The Politics Blog

Here is a round-up of stories on former House Speaker Tom Foley’s death

OlympianOctober 18, 2013 

In this April 6, 2001 file photo, former House Speaker Tom Foley stands outside the federal courthouse in Spokane, Wash.


Spokane Democrat Tom Foley’s death Friday drew an outpouring of comments from political leaders and a great number of good news accounts of the former U.S. House speaker’s long life.

First, from The Associated Press, this excerpt: 

Foley, the first speaker to be booted from office by his constituents since the Civil War, died Friday at the age of 84 of complications from a stroke, according to his wife, Heather.

She said he had suffered a stroke last December and was hospitalized in May with pneumonia. He returned home after a week and had been on hospice care there ever since, she said.

"Foley was very much a believer that the perfect should not get in the way of the achievable," Ms. Foley wrote in a 10-page obituary of her husband. She said he believed that "half of something was better than none."

"There was always another day and another Congress to move forward and get the other half done," she wrote.

From the Washington Post, this excerpt sets off Foley’s flair for compromise sharply from recent congressional events

Mr. Foley was one of Capitol Hill’s most outspoken critics of the extreme partisanship that emerged toward the end of his career, which contributed to his defeat in the 1994 election and has since intensified so dramatically that Congress is often described as “broken.”

He was elected to the House in 1964 and served for 30 of the 40 consecutive years that his party controlled the chamber. Mr. Foley established himself from the outset as a conciliatory figure; one of his first acts after his election victory was to host a reception for the Republican incumbent he defeated to win the seat.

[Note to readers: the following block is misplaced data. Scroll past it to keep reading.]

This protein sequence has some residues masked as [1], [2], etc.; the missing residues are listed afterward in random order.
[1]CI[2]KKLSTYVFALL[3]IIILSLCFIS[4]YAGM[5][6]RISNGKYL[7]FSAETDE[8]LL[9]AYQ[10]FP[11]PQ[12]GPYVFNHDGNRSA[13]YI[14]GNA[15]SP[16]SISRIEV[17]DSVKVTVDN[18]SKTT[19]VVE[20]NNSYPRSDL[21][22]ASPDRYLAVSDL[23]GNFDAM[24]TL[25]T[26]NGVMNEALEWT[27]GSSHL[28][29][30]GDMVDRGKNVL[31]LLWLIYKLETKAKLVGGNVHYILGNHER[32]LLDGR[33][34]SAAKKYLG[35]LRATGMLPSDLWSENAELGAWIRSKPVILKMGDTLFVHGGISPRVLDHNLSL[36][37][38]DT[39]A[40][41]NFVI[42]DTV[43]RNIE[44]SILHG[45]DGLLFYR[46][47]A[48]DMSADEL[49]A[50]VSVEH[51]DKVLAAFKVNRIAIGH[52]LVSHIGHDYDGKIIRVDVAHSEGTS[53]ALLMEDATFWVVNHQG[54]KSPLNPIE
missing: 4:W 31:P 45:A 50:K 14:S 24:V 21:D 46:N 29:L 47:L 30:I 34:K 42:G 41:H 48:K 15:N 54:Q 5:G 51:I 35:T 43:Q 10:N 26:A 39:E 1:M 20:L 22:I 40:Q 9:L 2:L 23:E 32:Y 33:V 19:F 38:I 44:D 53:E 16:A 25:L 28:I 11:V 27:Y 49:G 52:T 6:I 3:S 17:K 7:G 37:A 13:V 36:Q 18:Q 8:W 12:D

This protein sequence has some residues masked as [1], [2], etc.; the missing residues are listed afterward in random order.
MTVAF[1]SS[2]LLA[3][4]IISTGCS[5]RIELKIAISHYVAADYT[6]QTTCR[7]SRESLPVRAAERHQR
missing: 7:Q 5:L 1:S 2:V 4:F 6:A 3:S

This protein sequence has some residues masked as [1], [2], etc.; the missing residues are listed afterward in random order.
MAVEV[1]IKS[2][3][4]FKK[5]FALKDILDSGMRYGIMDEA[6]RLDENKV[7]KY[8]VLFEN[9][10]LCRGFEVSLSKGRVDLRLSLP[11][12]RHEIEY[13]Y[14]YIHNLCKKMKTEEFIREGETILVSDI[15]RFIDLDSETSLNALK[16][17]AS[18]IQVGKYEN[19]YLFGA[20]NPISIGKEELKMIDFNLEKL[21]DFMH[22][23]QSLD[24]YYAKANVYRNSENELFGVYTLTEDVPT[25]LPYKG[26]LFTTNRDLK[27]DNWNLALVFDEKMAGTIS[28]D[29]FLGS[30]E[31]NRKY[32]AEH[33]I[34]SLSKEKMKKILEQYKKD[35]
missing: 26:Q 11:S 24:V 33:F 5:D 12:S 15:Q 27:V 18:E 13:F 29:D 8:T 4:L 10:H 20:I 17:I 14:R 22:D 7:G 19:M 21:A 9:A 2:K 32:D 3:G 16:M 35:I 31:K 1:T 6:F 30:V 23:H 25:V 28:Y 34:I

As he rose through the leadership ranks — from majority whip to majority leader and finally to speaker in 1989 — he became known as a consensus builder.

He helped forge a compromise that allowed the deficit-reducing Gramm-Rudman-Hollings legislation to go through in the mid-1980s. He publicly supported President Ronald Reagan, a Republican, on his controversial economic strategy. During Bill Clinton’s administration, Mr. Foley helped the president win passage of the North American Free Trade Agreement despite opposition from many other Democrats.

He was a burly man with a commanding physical presence, but especially as speaker he did not seem to relish power. “There is a degree to which you can sort of push, encourage, support, direct,” he once told the New York Times. “But the Speakership isn’t a dictatorship.”

From The News Tribune and Olympian, Jordan Schrader reported recollections from U.S. Sen. Patty Murray and former U.S. Rep. Norm Dicks, including: 

“Tom Foley believed when the elections were over you put the country’s interest first,” said Dicks, a supporter of Foley’s in the House.

From Jim Camden, writing for Foley’s hometown paper, the Spokane Spokesman-Review